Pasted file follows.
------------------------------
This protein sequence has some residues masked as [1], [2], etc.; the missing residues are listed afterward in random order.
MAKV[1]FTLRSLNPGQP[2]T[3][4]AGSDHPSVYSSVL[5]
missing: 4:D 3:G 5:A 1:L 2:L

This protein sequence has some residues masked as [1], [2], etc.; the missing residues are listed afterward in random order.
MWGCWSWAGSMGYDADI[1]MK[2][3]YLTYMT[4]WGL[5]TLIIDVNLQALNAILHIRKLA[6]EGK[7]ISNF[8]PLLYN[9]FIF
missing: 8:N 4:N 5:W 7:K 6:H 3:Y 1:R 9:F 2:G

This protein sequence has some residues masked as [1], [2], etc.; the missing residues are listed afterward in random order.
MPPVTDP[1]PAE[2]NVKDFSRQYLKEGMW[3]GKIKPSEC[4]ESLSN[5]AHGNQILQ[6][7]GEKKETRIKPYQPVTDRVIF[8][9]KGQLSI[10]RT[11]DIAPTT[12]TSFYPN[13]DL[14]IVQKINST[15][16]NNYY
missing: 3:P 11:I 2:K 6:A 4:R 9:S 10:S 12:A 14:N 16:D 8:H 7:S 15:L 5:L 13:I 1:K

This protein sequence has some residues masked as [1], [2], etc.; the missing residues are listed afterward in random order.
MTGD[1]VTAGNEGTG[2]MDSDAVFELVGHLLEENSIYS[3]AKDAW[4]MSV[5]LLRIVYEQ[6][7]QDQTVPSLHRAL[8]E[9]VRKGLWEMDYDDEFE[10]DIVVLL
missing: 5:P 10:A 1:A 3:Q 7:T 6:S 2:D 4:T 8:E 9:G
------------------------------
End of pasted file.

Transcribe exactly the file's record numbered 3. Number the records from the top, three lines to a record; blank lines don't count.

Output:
This protein sequence has some residues masked as [1], [2], etc.; the missing residues are listed afterward in random order.
MPPVTDP[1]PAE[2]NVKDFSRQYLKEGMW[3]GKIKPSEC[4]ESLSN[5]AHGNQILQ[6][7]GEKKETRIKPYQPVTDRVIF[8][9]KGQLSI[10]RT[11]DIAPTT[12]TSFYPN[13]DL[14]IVQKINST[15][16]NNYY
missing: 3:P 11:I 2:K 6:A 4:R 9:S 10:S 12:A 14:N 16:D 8:H 7:S 15:L 5:L 13:I 1:K